6.  Don’t Count BigLaw Out.  Experienced, well trained lawyers at big firms with (generally) more expensive rates can solve problems efficiently given firm resources and can be appropriate depending on the complexity of the transaction, parties involved, what is at stake, etc.  They can also become expensive quickly where multiple resources are deployed to address singular issues.  Defining the scope of work, setting economic parameters, and managing the process are important.

Using the Three Laws of Performance to Transform the Future

I’m a huge fan of the Three Laws of Performance, by Dave Logan and Steve Zaffron. It deals with what it takes to create sustainable change, and has lessons that apply to both individuals and institutions.

The context is important.  The three laws are set against the backdrop of what the authors refer to as our “default future,” the product of a complex set of variables inside us, or inside our organizations.
The first law:  how people perform correlates to how situations occur to them.  It answers questions about “why people do what they do.”
The second law:  how situations occur to people arises in language (verbal and non verbal, e.g. all communication).  It offers insight as to “how we improve.”
The third law:  Language that is future-based, or “generative,” transforms how situations occur to people.  When we use generative language, we transform and shape the future, as opposed to simply describing what is occurring or has occurred in the past and predicting the future.
Practical application of the three laws gives us the opportunity to help others see the world differently, and bring about change.
Three Laws has excellent examples to illustrate the theory and some hard acquired research to support it.  Here at the law factory, we’re using the Three Laws to build a law practice that authentically supports the advancement and achievement of our clients.  To us, just making that statement transforms how we approach new clients, counsel those who’ve engaged us, and how we solve problems.
How do you use the Three Laws?

Help for New Year’s Resolutions…

Here are “10 Signs You Won’t Reach Your Resolutions This Year” by Ellen Goldman.  I expected that it would be a list,which would be a downer to this would be optimist, but to my surprise the article includes some good tips to turn the signs around.  For example if you don’t have a tracking system, she recommends getting a journal or some other means of tracking your results.  She also makes recommendations for what to do if you lack support or if you make the same resolution every year.

Here is my by no means certified take, that I picked up on through Tune Consulting, which is owned by my pal, Chip McLean.  He has a lot of great tools on the site for planning and tracking goals, but they simply scratches the surface.  Since our beliefs drive our behaviors, in order to meet our resolutions (that is, to change) we need to examine the beliefs that drive our behaviors.  This can be challenging, time consuming, yet worthwhile stuff, like the success those Biggest Loser contestants experience after Jillian yells at them and they cry.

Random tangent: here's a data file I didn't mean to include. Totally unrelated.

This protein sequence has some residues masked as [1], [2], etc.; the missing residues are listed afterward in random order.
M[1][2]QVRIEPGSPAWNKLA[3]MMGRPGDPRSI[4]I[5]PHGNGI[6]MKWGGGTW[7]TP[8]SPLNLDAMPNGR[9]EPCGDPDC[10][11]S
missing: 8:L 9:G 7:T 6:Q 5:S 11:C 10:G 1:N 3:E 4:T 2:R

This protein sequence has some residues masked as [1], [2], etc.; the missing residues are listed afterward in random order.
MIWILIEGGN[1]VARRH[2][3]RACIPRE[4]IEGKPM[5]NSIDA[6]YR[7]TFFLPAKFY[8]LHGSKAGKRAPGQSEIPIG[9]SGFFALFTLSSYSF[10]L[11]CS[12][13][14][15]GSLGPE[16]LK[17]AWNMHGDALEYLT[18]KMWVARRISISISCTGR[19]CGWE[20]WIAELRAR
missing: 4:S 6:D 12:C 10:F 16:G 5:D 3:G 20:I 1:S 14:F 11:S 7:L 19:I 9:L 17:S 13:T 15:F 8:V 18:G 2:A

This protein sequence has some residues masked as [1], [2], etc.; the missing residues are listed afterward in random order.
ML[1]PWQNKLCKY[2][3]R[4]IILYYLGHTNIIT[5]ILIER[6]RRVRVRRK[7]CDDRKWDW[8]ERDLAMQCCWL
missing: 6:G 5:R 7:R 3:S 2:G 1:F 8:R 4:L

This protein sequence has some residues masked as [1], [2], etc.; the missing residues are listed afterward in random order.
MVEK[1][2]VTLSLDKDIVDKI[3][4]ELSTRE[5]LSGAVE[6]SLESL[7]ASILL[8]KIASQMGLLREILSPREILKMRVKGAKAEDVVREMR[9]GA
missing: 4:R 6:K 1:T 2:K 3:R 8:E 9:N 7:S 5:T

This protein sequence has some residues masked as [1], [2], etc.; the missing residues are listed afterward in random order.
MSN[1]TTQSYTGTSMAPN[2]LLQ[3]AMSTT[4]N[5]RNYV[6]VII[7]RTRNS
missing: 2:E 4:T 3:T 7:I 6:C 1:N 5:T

If you see signs of your resolutions failing, as 85% of us do, then you may consider moving beyond the action and behaviors, and trying to discover potentially hidden assumptions about your beliefs that impact how you see the world, and yourself in it.  This burns new paths in the brain, and takes change or resolutions to a deeper level.  And change, from the inside out, is the key to success.
What is your resolution?  Are you on track?  If not, do you know why?
Enjoy the rest of your week.
Chris

Maximize Your Business Sale Price: Gathering These Documents In Advance…

You’ve decided to sell your business and you’re (hopefully) going to speak with your attorney and accountant about it. The following, non-exhaustive list sets forth the documents that you should review with your accountant and attorney before the selling process (e.g. before you start looking for a buyer) starts.  And if you’re buying a business, these are must have’s for any buyer’s due diligence.

paperwork

  1. Financial Statements.  Balance sheets, profit and loss statements, pro formas and cash flow projections.  These help your advisory team help you prepare the business for sale.  They will also help in affixing a value and preparing for your next move.
  2. Tax Returns.  Along with all schedules, tax returns for the preceding three years, along with copies of any audit issues.
  3. Organization Chart.  Hopefully, you have had the opportunity to plan some succession.  An organization chart lists all your employees and their positions, and facilitates discussions about possible purchasers, and those who may remain after a sale…and those who may not.
  4. Real Estate Owned or Leased.  A list of all property owned, leased or controlled by your company, along with a copy of any leases or essential mortgage data.
  5. Members/Partners/Shareholders.  A list of all individuals with ownership in the business.